China study­ing new Silk Road rail link to Pak­istan

China Daily (Latin America Weekly) - - China - By CUI JIA

China has al­lo­cated funds to do pre­lim­i­nary re­search on build­ing an in­ter­na­tional rail­way con­nect­ing the west­ern­most city of Kash­gar in the Xin­jiang Uygur au­ton­o­mous re­gion with Pak­istan’s deep-sea Gwadar Port on the Ara­bian Sea, ac­cord­ing to the di­rec­tor of Xin­jiang’s re­gional de­vel­op­ment and re­form com­mis­sion.

“The 1,800-kilo­me­ter China-Pak­istan rail­way is planned to also pass through Pak­istan’s cap­i­tal of Is­lam­abad and Karachi,” Zhang Chun­lin said as the two-day In­ter­na­tional Sem­i­nar on the Silk Road Eco­nomic Belt com­menced on Thurs­day in Urumqi, Xin­jiang’s cap­i­tal.

“Al­though the cost of con­struct­ing the rail­way is ex­pected to be high due to the hos­tile en­vi­ron­ment and com­pli­cated ge­o­graphic con­di­tions, the study of the project has al­ready started,” Zhang said.

The rail­way, which can­not avoid run­ning through the Pamir Plateau and Karako­ram Moun­tains, will be one of the hard­est to build but most vi­tal trans­porta­tion in­fra­struc­tures on the China-Pak­istan cor­ri­dor along China’s newly pro­posed Silk Road Eco­nomic Belt, he added.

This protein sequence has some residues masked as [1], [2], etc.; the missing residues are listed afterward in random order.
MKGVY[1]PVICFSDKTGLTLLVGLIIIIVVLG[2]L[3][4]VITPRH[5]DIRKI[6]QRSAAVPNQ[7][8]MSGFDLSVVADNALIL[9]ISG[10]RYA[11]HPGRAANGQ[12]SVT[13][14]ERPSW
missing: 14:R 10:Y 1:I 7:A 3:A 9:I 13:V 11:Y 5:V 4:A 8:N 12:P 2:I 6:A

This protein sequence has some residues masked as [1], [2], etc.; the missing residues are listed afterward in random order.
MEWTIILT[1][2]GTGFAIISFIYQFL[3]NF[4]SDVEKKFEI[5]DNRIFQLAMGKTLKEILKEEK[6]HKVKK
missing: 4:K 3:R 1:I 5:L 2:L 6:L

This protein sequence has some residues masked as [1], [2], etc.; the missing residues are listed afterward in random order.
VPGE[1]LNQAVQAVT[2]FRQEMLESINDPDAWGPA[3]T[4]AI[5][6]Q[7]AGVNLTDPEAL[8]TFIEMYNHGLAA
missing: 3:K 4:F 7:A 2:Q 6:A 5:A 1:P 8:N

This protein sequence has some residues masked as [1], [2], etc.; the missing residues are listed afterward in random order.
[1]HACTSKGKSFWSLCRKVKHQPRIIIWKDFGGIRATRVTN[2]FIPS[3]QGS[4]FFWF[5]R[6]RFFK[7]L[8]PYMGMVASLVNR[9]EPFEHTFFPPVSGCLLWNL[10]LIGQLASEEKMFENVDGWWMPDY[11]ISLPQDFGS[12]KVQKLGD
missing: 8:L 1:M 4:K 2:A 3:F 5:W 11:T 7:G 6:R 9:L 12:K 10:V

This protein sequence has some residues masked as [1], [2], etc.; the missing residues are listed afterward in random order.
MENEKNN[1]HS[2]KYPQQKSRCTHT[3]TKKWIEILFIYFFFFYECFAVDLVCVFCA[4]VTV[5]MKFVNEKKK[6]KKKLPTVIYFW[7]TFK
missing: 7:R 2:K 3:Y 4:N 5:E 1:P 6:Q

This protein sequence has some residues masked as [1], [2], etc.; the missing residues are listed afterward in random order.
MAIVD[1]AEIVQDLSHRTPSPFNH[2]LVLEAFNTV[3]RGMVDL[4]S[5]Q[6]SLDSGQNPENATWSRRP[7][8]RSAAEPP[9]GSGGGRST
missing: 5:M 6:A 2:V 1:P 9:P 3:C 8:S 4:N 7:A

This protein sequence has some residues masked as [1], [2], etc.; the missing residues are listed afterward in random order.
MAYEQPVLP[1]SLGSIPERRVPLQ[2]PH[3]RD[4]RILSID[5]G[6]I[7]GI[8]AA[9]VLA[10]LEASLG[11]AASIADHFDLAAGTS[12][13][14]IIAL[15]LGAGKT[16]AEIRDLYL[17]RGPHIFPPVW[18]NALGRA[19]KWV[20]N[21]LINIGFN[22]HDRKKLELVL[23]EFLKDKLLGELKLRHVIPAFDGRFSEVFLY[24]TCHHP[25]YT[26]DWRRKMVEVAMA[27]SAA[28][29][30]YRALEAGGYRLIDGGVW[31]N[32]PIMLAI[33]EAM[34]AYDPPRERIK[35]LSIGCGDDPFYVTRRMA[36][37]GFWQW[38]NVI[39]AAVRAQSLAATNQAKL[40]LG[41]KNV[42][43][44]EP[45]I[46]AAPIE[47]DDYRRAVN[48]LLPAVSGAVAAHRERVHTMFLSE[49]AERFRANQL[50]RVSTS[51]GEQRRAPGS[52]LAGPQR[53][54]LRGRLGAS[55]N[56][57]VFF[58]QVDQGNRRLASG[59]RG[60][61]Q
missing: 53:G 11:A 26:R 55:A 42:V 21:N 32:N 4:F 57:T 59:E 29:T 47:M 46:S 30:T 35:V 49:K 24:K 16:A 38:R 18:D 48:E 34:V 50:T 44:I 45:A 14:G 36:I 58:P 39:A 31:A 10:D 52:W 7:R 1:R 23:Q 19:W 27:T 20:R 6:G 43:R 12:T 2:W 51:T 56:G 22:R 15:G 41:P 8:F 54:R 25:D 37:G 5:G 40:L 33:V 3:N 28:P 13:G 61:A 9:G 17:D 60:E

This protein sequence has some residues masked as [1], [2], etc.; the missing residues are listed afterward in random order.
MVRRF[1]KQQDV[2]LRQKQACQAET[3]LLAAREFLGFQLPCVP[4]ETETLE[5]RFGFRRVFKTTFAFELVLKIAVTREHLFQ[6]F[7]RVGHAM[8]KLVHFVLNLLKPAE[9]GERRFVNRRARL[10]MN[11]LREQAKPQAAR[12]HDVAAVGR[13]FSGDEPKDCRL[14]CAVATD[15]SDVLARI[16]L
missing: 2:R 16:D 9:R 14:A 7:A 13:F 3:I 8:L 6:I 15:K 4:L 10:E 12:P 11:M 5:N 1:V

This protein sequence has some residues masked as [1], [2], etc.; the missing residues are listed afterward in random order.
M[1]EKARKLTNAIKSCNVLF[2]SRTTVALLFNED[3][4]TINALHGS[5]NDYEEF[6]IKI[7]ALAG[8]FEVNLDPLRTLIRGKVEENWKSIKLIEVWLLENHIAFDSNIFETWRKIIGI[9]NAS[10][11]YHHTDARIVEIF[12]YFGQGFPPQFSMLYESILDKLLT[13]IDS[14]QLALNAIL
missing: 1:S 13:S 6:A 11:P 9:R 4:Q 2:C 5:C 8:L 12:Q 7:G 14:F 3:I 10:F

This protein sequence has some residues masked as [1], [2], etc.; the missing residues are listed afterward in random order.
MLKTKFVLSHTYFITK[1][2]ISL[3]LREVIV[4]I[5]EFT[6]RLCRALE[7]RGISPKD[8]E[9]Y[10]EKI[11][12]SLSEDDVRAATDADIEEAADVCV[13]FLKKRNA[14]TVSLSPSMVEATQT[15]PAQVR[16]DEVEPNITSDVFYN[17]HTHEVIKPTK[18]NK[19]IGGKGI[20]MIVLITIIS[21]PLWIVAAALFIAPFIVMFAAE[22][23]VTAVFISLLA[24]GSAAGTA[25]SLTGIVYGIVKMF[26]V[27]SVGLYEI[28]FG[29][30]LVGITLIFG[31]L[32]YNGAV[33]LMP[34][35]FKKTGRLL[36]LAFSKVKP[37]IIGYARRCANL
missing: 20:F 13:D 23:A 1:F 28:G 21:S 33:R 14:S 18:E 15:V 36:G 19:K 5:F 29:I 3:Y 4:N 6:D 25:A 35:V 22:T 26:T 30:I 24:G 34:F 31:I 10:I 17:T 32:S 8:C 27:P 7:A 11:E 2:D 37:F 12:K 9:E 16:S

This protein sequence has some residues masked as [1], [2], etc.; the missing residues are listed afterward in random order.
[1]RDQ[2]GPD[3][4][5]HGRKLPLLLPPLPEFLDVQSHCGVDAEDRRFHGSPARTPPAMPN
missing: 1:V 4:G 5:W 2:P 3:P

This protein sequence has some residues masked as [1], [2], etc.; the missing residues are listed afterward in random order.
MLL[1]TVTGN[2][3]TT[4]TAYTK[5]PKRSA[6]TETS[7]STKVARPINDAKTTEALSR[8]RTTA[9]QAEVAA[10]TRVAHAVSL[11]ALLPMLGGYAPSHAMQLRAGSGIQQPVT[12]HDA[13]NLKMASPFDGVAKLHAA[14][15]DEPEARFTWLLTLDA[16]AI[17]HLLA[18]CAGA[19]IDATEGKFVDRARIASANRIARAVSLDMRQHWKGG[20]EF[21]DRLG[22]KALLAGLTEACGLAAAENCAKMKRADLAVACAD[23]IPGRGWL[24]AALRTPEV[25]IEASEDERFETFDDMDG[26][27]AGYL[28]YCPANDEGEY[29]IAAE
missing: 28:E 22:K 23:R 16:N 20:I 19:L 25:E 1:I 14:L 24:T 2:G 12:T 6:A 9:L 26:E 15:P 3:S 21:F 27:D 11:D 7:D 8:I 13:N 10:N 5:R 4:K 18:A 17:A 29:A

“China and Pak­istan will cofund the rail­way con­struc­tion. Build­ing oil and gas pipe­lines be­tween Gwadar Port and China is also on the agenda,” Zhang said.

Con­trol of Gwadar Port was given to China and an agree­ment was signed with China Over­seas Ports Hold­ing Co on May 16, 2013, to trans­fer op­er­a­tional rights from the Port Author­ity of Sin­ga­pore.

The move means China now is run­ning a port just op­po­site the Gulf of Oman, an im­por­tant route for oil tankers.

The speed of road and rail­way con­struc­tion in Xin­jiang was sig­nif­i­cantly in­creased af­ter Septem­ber 2013, when Pres­i­dent Xi Jin­ping raised the idea of the eco­nomic belt, Zhang said.

Xi pro­posed re­viv­ing the an­cient trade routes con­nect­ing China, Cen­tral Asia and Europe.

To be­come a trans­porta­tion hub and China’s core area on the eco­nomic belt, the govern­ment has de­cided to de­velop three main cor­ri­dors through south­ern, cen­tral and north­ern Xin­jiang, which con­nects China with Rus­sia, Europe and Pak­istan.

Work is also due to be­gin soon on the long-planned China-Kyr­gyzs­tan-Uzbek­istan rail­way.

The re­gion, which borders eight coun­tries, also plans to open three new land ports to Kyr­gyzs­tan, Kaza­khstan and Rus­sia.

“We will con­sider open­ing the ports to Afghanistan and In­dia once so­cial sta­bil­ity can be en­sured. Af­ter all, open­ness is the foun­da­tion of boost­ing trade,” Zhang said.

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